The capability of doing correlation between the three data observability streams (Logging, Monitoring, and Tracing) is very important when a Cloud Native system is being developed. These are the 3 pillars of observability, however, if they can't be correlated we lose the biggest benefit of having them centralized. The method that we see teams doing and usually find faces this problem, each stream of data is treated differently. Besides that, having non-standardized data does not help, making correlation even harder.

The problems mentioned above are keeping teams from improving. Our developer platform had a different approach regarding observability features for customers. It was part of the strategy to find a solution that ensures the three pillars (logging, monitoring, and tracing) could be correlated.

Observability strategy with standardization

Open telemetry is an open standard for collecting and reporting telemetry data. It provides a standard way to collect data from various systems and services, regardless of the technology or vendor. It enables organizations to collect data from a wide range of applications, regardless of the programming language or codebase used. This is possible because open telemetry provides a consistent data model for collecting and reporting telemetry data, and it also provides libraries and SDKs for various programming languages that can be used to instrument the code and collect data.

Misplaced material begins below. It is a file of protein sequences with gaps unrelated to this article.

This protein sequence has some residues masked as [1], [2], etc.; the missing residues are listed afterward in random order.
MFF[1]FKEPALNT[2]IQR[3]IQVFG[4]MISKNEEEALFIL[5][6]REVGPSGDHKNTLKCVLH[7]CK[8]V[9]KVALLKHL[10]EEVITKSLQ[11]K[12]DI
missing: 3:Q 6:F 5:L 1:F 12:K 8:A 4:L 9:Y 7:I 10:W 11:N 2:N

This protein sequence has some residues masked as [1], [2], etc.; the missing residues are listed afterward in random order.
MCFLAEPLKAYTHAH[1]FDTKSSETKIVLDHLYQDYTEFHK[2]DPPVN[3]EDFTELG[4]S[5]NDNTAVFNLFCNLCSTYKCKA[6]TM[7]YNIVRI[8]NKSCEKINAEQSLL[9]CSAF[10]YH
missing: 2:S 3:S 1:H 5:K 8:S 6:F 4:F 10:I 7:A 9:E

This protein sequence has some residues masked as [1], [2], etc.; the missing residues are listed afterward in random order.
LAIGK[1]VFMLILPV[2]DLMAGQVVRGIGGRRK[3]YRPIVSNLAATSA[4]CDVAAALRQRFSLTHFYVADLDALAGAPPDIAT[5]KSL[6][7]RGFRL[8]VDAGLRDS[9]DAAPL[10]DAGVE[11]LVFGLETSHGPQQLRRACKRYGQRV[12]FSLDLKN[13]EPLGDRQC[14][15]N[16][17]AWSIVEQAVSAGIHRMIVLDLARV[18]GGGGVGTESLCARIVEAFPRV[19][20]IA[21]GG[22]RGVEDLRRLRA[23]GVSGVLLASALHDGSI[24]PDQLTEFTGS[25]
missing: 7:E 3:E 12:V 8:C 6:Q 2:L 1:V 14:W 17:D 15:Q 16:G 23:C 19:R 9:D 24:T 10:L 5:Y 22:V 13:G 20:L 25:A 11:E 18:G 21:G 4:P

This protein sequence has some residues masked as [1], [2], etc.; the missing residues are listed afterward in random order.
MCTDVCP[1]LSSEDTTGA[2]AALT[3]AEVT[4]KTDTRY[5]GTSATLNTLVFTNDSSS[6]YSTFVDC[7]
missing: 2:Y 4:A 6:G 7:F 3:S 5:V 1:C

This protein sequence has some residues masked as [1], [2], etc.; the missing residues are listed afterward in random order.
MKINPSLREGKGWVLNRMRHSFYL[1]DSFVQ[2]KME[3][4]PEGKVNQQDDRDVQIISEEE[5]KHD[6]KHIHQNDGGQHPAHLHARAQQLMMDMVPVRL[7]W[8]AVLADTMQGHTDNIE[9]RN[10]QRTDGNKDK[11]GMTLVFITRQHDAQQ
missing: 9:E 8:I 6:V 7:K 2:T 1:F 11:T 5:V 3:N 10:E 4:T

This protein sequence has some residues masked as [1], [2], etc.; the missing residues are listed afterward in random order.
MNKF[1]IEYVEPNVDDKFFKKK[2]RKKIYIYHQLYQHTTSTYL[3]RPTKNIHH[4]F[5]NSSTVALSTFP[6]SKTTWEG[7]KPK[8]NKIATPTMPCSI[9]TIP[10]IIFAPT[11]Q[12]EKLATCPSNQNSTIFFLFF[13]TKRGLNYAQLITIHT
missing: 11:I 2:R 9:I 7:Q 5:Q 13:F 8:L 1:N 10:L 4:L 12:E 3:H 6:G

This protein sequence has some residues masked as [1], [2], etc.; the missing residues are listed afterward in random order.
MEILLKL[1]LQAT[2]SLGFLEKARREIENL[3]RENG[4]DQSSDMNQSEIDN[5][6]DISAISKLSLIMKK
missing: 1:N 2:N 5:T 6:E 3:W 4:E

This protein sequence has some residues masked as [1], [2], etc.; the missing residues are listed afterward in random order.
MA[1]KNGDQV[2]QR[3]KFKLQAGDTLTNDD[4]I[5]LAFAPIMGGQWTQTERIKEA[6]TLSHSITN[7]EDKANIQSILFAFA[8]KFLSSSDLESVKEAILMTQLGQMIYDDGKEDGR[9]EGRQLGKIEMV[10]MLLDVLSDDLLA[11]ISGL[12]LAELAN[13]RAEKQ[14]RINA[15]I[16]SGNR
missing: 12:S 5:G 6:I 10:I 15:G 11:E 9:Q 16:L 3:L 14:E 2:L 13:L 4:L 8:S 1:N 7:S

With open telemetry, organizations can standardize their metrics, logs, and traces by using a common schema, format, and protocol. This makes it possible to analyze data from various sources using the same tools and processes and to correlate data from different sources to gain a more comprehensive understanding of the system’s overall performance.

Single braid and multiple integrations

Open Telemetry,  solves the major obstacles hindering the improvement of our product. Many well-known APM platforms, such as Datadog, adopt a similar approach as Open Telemetry, offering a language-specific proprietary SDK to automatically transmit telemetry data for their services.

Open Telemetry can be divided into two main high level components:

1. Instrumentation

Open telemetry provides an official SDK for the most popular languages. This allows developers, by including this SDK on the code base, to start instrumenting their applications. For languages like Java and PHP, which rely on a runtime to run, is even possible to use the OTL SDK without updating the code using open telemetry add-on/extension.

2. Collector

The collector component is a central hub responsible for receiving and processing telemetry data from various sources, such as applications or libraries. It performs tasks such as data validation, aggregation, and routing before forwarding the data to a back-end for storage or analysis. The OTL collector is compounded by the following components, receivers, processors, and exporters.

The 5 Commandments of Open Telemetry